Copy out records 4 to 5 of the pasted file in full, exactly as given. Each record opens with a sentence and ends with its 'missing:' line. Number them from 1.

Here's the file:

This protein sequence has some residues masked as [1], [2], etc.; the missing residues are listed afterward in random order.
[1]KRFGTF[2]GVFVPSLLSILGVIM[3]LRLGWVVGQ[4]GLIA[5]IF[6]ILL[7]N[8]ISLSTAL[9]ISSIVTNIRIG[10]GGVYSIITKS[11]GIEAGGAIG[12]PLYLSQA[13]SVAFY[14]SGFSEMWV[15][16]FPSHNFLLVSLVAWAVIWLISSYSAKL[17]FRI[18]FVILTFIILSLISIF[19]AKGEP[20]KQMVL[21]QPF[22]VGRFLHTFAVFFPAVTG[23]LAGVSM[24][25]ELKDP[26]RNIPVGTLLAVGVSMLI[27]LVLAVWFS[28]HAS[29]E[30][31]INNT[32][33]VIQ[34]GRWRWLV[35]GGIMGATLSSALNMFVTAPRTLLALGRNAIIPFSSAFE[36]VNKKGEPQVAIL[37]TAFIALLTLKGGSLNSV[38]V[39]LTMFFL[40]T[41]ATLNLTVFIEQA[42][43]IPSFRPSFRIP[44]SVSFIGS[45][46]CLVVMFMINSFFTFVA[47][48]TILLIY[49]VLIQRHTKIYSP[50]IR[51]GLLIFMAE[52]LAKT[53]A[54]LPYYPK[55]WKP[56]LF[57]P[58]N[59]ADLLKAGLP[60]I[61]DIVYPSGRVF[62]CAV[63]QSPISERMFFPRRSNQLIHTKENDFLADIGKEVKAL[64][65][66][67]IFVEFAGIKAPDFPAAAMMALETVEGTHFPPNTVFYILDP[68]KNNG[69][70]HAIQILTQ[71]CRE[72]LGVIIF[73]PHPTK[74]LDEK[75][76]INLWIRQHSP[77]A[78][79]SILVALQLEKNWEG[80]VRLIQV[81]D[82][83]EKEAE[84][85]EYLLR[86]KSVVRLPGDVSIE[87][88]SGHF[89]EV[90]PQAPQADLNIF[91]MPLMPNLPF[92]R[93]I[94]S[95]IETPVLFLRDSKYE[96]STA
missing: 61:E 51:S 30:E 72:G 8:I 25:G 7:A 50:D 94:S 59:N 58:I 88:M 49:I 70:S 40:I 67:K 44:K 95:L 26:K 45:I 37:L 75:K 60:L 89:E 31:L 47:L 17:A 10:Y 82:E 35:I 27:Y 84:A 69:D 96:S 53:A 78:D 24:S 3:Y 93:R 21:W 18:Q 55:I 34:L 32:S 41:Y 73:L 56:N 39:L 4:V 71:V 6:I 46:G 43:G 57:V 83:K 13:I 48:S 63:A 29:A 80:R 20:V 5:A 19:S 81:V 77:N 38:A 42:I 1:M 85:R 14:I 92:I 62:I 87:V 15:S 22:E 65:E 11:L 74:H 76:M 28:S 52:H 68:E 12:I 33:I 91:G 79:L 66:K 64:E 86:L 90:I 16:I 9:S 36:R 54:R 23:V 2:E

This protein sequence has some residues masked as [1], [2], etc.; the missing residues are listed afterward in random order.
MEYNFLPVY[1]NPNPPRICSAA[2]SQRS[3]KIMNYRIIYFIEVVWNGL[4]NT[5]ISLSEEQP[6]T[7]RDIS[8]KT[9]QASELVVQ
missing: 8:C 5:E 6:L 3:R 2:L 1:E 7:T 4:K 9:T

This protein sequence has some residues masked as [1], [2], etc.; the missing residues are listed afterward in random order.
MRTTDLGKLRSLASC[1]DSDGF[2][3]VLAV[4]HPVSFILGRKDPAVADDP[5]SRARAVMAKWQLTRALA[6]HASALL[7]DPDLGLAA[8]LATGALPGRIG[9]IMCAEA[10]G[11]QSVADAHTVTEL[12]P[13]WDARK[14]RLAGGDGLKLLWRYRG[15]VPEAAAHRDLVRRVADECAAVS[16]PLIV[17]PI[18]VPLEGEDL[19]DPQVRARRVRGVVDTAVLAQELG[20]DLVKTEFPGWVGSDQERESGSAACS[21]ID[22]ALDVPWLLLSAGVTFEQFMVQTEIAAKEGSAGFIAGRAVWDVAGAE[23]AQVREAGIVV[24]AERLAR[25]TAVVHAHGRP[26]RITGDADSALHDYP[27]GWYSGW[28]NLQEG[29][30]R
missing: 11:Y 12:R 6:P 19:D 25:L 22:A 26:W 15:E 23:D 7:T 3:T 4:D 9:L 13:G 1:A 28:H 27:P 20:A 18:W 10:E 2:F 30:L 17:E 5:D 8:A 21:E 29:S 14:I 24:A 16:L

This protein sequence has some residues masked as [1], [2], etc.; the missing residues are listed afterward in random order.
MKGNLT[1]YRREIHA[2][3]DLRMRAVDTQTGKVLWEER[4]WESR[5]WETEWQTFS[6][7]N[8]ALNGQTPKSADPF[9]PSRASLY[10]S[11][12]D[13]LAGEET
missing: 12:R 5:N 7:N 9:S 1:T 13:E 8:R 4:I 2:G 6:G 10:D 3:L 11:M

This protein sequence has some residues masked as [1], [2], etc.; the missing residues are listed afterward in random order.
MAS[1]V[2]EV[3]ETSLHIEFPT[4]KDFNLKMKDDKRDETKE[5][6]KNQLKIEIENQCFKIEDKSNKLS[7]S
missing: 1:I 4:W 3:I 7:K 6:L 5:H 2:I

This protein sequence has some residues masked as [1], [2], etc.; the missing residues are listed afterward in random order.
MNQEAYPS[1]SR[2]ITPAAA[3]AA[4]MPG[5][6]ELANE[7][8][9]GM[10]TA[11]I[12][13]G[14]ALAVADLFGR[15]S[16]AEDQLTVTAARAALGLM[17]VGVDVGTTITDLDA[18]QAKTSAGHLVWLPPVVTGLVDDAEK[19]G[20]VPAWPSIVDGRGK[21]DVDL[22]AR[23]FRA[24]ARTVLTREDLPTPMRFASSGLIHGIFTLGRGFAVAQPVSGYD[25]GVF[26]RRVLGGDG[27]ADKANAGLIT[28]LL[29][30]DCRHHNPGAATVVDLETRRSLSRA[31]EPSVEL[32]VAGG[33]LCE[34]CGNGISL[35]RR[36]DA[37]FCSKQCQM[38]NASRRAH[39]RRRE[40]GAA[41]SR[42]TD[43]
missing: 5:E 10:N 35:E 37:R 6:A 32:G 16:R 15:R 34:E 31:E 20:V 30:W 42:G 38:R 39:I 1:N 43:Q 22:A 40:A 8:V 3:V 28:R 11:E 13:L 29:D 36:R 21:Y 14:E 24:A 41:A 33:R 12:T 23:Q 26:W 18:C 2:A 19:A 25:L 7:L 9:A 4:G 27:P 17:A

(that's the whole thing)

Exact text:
This protein sequence has some residues masked as [1], [2], etc.; the missing residues are listed afterward in random order.
MKGNLT[1]YRREIHA[2][3]DLRMRAVDTQTGKVLWEER[4]WESR[5]WETEWQTFS[6][7]N[8]ALNGQTPKSADPF[9]PSRASLY[10]S[11][12]D[13]LAGEET
missing: 12:R 5:N 7:N 9:S 1:T 13:E 8:R 4:I 2:G 6:G 10:D 3:L 11:M

This protein sequence has some residues masked as [1], [2], etc.; the missing residues are listed afterward in random order.
MAS[1]V[2]EV[3]ETSLHIEFPT[4]KDFNLKMKDDKRDETKE[5][6]KNQLKIEIENQCFKIEDKSNKLS[7]S
missing: 1:I 4:W 3:I 7:K 6:L 5:H 2:I